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The IBM 5153 Personal Computer Color Display was a monitor designed to accompany the original IBM PC (albeit released a couple of years later) and provide a color display at sharp enough resolution to be usable with 80 columns of text.

Of course in principle you could use a color TV, but the fine detail was blurry and marred by NTSC color artifacts, so that it was problematic trying to work with much more than 40 columns on such a setup.

The reasons for the difference at the electronic level are clear: Some picture clarity is lost in the RF encoding phase, more in the encoding of color in the chroma signal that was necessary for backward compatibility with black and white TV sets. But what were the differences in the actual picture tube?

If you took all the electronics from a monitor like the IBM 5153 and substituted just the picture tube from a color TV, what would still be lacking in terms of display quality?

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    At the electronic circuit level, this doesn't really make sense as a question IMO. It's a bit like asking "if you replaced the dashboard of a Ford car with one made by Chrysler, would the instruments work?" Of course you could make them work by changing enough other things as well, but that doesn't seem to be the point of asking the question. – alephzero Apr 5 at 16:58
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    @alephzero Similarly here, my point is that I know about things like the chroma signal, that have been extensively discussed before, but what about the actual picture tube? And I'm hoping for an answer that talks about things like the phosphors and grid mask. – rwallace Apr 5 at 17:07
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    @rwallace I expect that the 5153 would have a triad shadow mask where a TV has an in-line shadow mask. It will be interesting to hear if the phosphor or anything else about the CRT is any different. – snips-n-snails Apr 5 at 17:18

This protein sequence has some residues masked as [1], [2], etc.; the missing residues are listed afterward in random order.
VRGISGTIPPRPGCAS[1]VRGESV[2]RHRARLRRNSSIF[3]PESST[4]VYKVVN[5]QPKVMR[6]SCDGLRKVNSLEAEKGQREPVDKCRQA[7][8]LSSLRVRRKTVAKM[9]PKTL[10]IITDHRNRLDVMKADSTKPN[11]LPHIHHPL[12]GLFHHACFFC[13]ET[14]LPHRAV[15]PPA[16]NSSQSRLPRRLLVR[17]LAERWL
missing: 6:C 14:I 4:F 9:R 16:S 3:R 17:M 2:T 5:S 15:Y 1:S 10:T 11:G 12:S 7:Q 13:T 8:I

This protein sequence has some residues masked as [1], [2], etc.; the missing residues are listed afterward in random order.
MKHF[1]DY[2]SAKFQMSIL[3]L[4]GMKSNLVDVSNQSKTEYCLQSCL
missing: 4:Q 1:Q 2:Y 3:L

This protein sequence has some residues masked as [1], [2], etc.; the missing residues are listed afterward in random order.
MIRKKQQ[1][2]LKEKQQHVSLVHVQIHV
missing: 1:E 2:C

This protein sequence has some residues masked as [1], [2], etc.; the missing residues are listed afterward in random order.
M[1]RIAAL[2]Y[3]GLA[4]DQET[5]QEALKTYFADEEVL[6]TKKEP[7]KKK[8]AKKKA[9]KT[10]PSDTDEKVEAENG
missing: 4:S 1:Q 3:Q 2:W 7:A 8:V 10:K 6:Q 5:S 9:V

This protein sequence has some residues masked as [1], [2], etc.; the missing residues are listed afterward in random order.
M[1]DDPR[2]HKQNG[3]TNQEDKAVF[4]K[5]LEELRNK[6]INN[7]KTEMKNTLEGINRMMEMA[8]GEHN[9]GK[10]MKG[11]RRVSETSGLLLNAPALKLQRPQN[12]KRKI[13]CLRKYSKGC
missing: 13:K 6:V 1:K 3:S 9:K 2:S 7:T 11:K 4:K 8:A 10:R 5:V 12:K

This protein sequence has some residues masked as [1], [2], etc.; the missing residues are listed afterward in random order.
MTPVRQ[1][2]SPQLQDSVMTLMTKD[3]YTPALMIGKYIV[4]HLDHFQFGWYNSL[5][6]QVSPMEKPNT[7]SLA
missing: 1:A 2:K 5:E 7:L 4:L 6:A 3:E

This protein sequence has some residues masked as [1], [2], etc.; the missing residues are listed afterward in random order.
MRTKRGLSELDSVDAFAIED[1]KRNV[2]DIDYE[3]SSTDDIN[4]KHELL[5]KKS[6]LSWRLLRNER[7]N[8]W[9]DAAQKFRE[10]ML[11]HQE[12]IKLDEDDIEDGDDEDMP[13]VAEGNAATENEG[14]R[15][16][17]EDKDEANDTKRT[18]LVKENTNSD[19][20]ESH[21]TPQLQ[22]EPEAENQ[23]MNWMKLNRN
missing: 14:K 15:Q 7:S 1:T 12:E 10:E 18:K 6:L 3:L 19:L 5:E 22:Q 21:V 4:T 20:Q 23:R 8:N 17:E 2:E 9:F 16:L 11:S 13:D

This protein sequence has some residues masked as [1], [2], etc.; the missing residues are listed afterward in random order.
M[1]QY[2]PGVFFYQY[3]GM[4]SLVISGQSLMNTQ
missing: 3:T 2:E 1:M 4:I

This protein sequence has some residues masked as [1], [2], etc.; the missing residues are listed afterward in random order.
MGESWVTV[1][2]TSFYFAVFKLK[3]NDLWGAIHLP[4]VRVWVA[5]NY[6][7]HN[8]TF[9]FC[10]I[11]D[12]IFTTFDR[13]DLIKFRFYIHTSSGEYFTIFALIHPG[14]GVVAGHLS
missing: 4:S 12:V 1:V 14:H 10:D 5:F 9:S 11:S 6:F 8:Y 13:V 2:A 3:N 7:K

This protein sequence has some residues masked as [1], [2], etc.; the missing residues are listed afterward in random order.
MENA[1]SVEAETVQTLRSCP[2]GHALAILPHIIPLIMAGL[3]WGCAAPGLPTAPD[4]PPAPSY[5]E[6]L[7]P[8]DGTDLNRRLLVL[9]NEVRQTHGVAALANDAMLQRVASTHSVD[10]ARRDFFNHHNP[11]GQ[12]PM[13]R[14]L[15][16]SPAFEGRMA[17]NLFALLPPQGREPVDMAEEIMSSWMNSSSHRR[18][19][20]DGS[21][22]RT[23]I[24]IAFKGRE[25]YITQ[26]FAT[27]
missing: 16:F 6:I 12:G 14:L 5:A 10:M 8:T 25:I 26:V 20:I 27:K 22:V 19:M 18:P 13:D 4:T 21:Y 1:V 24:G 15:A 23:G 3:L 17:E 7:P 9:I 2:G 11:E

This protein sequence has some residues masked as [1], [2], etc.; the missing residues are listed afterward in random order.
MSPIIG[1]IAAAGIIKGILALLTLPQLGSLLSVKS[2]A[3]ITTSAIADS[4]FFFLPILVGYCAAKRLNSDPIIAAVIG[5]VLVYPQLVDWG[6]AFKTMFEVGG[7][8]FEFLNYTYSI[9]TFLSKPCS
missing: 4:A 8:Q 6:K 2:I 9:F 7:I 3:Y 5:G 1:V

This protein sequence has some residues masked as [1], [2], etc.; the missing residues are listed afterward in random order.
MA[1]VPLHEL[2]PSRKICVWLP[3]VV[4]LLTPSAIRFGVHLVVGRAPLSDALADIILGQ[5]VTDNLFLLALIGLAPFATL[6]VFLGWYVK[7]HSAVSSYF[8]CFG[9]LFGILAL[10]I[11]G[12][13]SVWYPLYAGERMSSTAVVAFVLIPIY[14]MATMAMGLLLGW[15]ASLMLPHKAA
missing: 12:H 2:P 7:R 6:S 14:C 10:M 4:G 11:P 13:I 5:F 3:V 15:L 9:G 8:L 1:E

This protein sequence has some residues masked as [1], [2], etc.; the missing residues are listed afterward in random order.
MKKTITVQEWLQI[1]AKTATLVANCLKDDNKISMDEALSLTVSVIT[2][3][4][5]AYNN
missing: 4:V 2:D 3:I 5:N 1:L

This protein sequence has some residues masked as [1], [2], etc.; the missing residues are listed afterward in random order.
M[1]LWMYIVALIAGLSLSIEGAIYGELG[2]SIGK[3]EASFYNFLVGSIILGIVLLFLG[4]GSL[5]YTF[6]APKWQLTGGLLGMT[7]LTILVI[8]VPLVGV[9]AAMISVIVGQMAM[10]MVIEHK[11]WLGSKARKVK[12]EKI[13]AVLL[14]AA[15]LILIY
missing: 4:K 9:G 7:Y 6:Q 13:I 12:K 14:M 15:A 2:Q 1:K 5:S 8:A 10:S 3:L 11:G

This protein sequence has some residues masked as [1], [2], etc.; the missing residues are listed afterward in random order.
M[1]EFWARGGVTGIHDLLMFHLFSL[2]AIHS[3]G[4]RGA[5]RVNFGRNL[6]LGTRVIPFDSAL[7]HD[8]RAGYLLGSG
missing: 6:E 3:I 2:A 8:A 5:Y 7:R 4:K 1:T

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    Here's the reference guide for the 5153: minuszerodegrees.net/oa/… – snips-n-snails Apr 5 at 17:20
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    Well, we have a part number for the original tube 370RKB22-TC14 from @traal's reference, but nothing much more than that on the Web, it seems. I was taking the OP's question a bit more literally: if you just connect the 5153 output that drives the tube to a "colour TV tube" with different deflection sensitivity, different HT and intensity modulation and focus voltages, and different heater supplies, you will most likely get either nothing or a complete mess (and in the worst case, a loud bang and a lot of magic smoke). – alephzero Apr 5 at 19:17
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The question doesn't make much sense.

CGA works within TV spec of a standard line rate close to 16 kHz. Thus any CRT fitting must be capable to operate at ~16 kHz. Which is what each and every TV tube does. The mask of any colour CRT at this time was way better than needed for 640 pixel (80 columns with 8 pixel each). As a result next to any colour CRT can be used.

There is no commercial sense in making a special CRT for a few thousand IBM displays when standard TV CRT where already produced by the million.

Te real difference is how the data (signals) are presented to, and turned into beam motion, by the display electronics. When it reaches the tube it's all the same.

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    I strongly suspect that "The mask of any colour CRT at this time was way better than needed for 640 pixel (80 columns with 8 pixel each). As a result next to any colour CRT can be used." is exactly the answer that was being sought. – Tommy Apr 5 at 20:43
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    @Tommy It is indeed! Custom is to wait a day before accepting an answer, but that's exactly what I was curious about. – rwallace Apr 5 at 22:35
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    I believe TVs used a slot mask to optimize brightness while monitors used a dot mask to optimize resolution/clarity. – snips-n-snails Apr 5 at 23:54
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    @traal You're right, different mask designs are optimizations toward different goals (as always in in real life), but at the level we're talking it isn't as big as it may seam. Then again, the dot (or shadow) mask is the default for TV. It wasn't until 1980 that Sony Triniton became a mainstream success with their slit masks. Slot (or EDP) mask is a development of Hitachi of 1987 (way after the 5153) combining both ideas - large elliptical slots grouped as a triangle. So when looking at the 5153 time frame, it's dot masks either way (unless they where Sony - which they were not). – Raffzahn Apr 6 at 0:24
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    "The mask of any colour CRT at this time was way better than needed for 640 pixel (80 columns with 8 pixel each)" - er, no. repairfaq.cis.upenn.edu/sam/crtfaq.htm#crtdpt vcfed.org/forum/showthread.php?14701-Pre-VGA-Monitor-dot-pitch – Bruce Abbott Apr 6 at 1:00

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